Loneliness is a major problem in society today. In Denmark a 2015 report by the Mary Fund shows that almost 5% of the population aged 16 years and over is lonely. It also shows that being married or being in work is protective factors when it comes to loneliness. In other words, there is a greatly increased risk of feeling lonely if you are unmarried, divorced or unrelated to the labor market. Looking at age, it turns out that the proportion of loneliness is greatest among young people (16-29-year-old) and the oldest elderly (85+ years). It is important knowledge in the fight against loneliness. This year the UK-government appointed a minister for loneliness to fight the problem. According to a 2017 report more than 9 million people in the country often or always feel lonely. Inspired by these facts, a project and a report which The Danish Think tank Libraries of the future has published, Viby Library has been working together with local partners to make efforts to fight loneliness. In this ignite you’ll get knowledge about which role the library can play to fight loneliness. We’ll give you some examples on how the library, in cooperation with local organizations, can facilitate a program, that makes people meet and grow a community. The ignite also tells the story about a community started by Viby library as one way of doing it. It focuses on gathering people and giving them the feel of cohesion. The library facilitated the first 5 get-together. At the 6th meeting, the group was ready to plan a new schedule of activities in the local library branches and out in the city of Aarhus. Still in cooperation with the library, but in a more independent way. It turns out, that one of the major difficulties for lonely people is to do something on their own. It is much more fun to do things with somebody!
Emil Brøsen, Librarian and a candidate in film studies and Hans Jørgensen, Teamleader, Aarhus Public Libraries, Branches, South, Denmark
Building Climate Smart Rural Public Libraries –Reconnecting Communities with Nature
Agriculture is the biggest contributor to the Nations’ GDP. Sustainable Agriculture practices includes applying crop rotation, embracing diversity, adoption of integrated pest and nutrient management, inclusion of livestock, and adopting agroforestry management, and so on thrives in a well balanced ecosystem and has a greater impact on production. Lower yield impact farmers livelihoods. Sustainable Agriculture practices and farmers livelihoods are interdependent and highly sensitive to the current adversities of changing climate, and has now become one of the main factors for farmer’s suicide and migration, especially in India. Additionally, rural communities are poor and under nourished, have limited access to information, lack understanding of adaptive measures, and are unaware of timely solutions that can enhance their livelihoods. Being caught in the vicious cycle of lack, even the farmer’s children are choosing to move away from their home town and in some cases their agricultural lands are sold, seeking greener pastures in developed cities. Those who migrate, leave their families behind and women are seen to be have taken over farming practices. These sudden and incremental shifts within the rural communities suggests that there is increased state of vulnerability among women, children, youth, farmers and senior citizens due to disturbances in the local economy, social requirements and the environment they live in.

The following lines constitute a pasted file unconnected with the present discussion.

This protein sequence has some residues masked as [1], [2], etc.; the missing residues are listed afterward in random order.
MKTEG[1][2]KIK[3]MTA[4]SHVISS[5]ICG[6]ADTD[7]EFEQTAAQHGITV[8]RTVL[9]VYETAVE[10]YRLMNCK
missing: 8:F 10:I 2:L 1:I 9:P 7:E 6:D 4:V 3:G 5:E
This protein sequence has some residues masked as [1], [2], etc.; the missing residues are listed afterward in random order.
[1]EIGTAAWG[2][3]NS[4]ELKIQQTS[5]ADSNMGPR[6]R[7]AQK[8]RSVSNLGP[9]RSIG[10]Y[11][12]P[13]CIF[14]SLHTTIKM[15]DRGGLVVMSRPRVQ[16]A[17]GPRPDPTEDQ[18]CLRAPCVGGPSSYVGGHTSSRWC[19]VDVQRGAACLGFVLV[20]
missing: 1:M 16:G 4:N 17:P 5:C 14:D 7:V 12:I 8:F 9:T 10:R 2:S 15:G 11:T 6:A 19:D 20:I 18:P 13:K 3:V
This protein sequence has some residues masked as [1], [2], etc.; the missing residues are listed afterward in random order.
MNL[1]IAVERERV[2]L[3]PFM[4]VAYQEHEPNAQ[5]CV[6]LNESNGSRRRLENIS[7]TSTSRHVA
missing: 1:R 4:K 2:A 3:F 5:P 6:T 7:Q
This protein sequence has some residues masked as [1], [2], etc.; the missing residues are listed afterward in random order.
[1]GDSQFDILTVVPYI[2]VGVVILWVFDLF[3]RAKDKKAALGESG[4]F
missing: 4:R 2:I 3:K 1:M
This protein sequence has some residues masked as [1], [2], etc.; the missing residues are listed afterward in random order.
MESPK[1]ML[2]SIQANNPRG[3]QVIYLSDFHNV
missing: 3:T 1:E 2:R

Priyanka Mohan, Strategic ProgrammeLead, M S Swaminathan Research Foundation, Chennai, India
Library services to people experiencing homelessness
The number of people experiencing homelessness is on the rise across the world.
People experiencing homeless need library services. They need to access internet, make use of digital self service. They need cultural experiences and reading just as much as any person living in a villa. Additionally, more than most they need a place to sit downside, that feels safe, that is maybe warm and where nobody expects them to buy anything.
The situation they are in means they face more barriers than other library patrons. This talk why it is important to talk about these barriers, how to lessen or eradicate them. And examples from libraries that have done this.
Marie Engberg Eiriksson, Consultant and team lead Gladsaxe Public Library, SC member of the IFLA section Library services to people with special needs and contributor to the 2018 IFLA repport Guidelines to Library Services to People experiencing Homelessness, Gladsaxe Library
Race Matters: Courageous Conversations at Richland Library
In the summer of 2015, nine African-American worshippers were killed by a white supremacist at Mother Emmanuel Church in Charleston, South Carolina (USA). As our state mourned the victims and struggled with issues of race and racism in our communities, Richland Library leadership was moved to respond.
Georgia Coleman, Richland Library, US
Tuesday afternoon, Theme no. 2: Civic Media and Data Democracy
Civic Media and Data Democracy
Emma Holten, Poetryslammer
Engaging children as reading ambassadors to promote leisure reading
As part of Albus international literature festival and a municipal strategy we collaborated with schools in Aarhus and Filmbyen Aarhus to educate children aged 12-14 year to be reading ambassadors. Based on design thinking methods we planned a process and carried it out in real life. The result were 16 ambassadors that during the festival filmed and interviewed authors attending the festival.
The long-term goal is to educate more ambassadors and that they will act as an inspiration for their peers.